I am a high school math teacher in Canada (Pitt Meadows, near Vancouver). Last year I was teaching a grade 9 enriched math course, and I had the students do a 6 week mathematical investigation of a problem I gave them. I had a young Korean girl who solved her first investigation in 2 days (as opposed to 6 weeks), so I gave her a second investigation: the riddle of Josephus. She returned a few days later with a very elegant solution for the case where every other person is killed. I'll tell you how she explained it to me, and then we'll get a little formal as to the proof. She'd only been in Canada for 2 months, so her English wasn't the greatest. First, she wrote how many people were in the circle.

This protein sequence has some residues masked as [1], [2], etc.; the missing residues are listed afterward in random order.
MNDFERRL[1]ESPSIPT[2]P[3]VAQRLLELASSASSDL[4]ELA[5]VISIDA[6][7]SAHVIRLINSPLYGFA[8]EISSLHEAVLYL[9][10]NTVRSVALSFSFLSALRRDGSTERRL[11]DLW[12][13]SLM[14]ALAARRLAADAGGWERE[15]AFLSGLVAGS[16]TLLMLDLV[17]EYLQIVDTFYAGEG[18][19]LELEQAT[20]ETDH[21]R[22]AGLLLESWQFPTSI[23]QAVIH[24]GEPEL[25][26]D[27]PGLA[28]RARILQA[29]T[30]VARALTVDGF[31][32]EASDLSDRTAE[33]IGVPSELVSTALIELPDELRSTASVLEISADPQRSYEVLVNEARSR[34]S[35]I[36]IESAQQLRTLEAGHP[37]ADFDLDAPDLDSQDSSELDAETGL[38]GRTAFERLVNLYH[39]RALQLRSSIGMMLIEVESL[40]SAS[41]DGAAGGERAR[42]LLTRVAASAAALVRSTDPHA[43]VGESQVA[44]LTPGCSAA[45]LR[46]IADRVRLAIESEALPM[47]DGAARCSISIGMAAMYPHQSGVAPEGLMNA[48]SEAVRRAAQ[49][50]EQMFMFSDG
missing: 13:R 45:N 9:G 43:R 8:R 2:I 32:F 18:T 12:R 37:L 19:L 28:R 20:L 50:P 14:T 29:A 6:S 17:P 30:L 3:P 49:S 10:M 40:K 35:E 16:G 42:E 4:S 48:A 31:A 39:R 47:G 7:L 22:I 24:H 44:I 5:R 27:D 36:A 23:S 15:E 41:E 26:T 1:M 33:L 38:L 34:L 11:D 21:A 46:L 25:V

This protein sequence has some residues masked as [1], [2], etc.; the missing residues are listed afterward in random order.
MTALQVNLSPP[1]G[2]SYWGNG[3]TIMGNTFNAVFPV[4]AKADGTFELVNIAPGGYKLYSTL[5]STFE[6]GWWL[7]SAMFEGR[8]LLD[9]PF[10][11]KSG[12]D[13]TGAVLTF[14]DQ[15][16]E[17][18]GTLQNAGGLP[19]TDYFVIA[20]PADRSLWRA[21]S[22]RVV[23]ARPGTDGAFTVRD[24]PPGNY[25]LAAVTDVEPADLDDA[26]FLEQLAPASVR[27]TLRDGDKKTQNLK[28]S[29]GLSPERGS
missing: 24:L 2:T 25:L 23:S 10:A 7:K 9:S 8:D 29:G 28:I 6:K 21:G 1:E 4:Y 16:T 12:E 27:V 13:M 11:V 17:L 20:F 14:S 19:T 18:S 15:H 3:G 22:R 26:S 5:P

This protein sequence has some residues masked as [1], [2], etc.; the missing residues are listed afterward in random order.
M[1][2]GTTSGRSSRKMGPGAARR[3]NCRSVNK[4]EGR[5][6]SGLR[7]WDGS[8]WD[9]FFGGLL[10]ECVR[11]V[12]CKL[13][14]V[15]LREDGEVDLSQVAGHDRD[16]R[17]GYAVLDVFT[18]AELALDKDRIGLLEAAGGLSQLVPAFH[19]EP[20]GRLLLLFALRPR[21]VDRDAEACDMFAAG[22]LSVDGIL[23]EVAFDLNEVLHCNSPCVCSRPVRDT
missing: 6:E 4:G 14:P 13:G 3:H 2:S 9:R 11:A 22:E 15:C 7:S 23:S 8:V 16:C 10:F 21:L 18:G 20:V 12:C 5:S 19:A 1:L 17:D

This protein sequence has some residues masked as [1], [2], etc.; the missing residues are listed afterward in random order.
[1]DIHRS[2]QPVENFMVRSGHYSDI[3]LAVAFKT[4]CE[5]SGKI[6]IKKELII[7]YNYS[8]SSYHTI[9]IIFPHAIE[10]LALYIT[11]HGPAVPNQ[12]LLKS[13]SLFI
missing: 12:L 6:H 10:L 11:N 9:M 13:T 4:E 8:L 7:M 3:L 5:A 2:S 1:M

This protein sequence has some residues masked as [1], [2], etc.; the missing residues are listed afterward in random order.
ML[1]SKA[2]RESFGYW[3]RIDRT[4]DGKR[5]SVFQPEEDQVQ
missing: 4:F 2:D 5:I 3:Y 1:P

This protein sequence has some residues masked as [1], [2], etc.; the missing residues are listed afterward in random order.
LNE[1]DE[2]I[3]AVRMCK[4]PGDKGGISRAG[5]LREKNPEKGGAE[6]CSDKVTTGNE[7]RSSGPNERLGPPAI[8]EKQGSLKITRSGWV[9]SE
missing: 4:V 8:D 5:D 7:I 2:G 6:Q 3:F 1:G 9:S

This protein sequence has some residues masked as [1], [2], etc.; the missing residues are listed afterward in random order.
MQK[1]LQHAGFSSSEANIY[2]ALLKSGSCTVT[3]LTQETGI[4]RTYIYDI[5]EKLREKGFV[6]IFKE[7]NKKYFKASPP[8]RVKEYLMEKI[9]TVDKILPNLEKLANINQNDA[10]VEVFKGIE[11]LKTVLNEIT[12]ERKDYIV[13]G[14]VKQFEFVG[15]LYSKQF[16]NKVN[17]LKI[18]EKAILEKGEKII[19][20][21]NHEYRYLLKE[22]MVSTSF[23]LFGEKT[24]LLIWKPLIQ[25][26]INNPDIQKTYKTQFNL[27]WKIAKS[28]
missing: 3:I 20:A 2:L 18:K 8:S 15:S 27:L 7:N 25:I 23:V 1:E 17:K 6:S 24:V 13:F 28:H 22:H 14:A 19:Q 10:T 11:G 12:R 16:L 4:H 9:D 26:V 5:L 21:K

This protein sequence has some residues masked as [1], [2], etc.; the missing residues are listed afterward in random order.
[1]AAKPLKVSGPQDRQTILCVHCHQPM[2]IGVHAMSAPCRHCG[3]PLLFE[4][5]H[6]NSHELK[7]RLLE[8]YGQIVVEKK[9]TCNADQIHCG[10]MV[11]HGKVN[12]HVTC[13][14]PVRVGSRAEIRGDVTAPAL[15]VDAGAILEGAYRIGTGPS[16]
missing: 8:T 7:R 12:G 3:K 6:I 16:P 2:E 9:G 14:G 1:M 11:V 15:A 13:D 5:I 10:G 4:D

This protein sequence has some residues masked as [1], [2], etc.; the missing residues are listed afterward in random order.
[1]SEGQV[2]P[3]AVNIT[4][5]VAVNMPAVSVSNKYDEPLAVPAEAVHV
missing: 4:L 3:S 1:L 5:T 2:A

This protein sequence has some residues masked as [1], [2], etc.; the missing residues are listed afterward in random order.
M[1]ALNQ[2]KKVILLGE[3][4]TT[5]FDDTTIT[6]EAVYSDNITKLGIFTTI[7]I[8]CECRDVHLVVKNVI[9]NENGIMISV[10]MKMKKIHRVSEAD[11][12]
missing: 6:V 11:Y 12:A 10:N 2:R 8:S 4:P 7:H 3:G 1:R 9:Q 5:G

Then she began writing powers of 2: 2,4,8,16,32,64. She stopped, and circled the 32. She then divided the 32 into 50 getting a remainder of 18. She doubled it, getting 36. The 36th person will remain standing. What a wonderfully original, innovative solution! Our class tested it for circles of various sizes, and it works. I haven't sat down and proved it formally (maybe during Christmas), but I wanted to pass this on to you and to other high school teachers. Allow your kids to be able to spend a fair bit of time wrestling with the problem; their solutions may surprise you.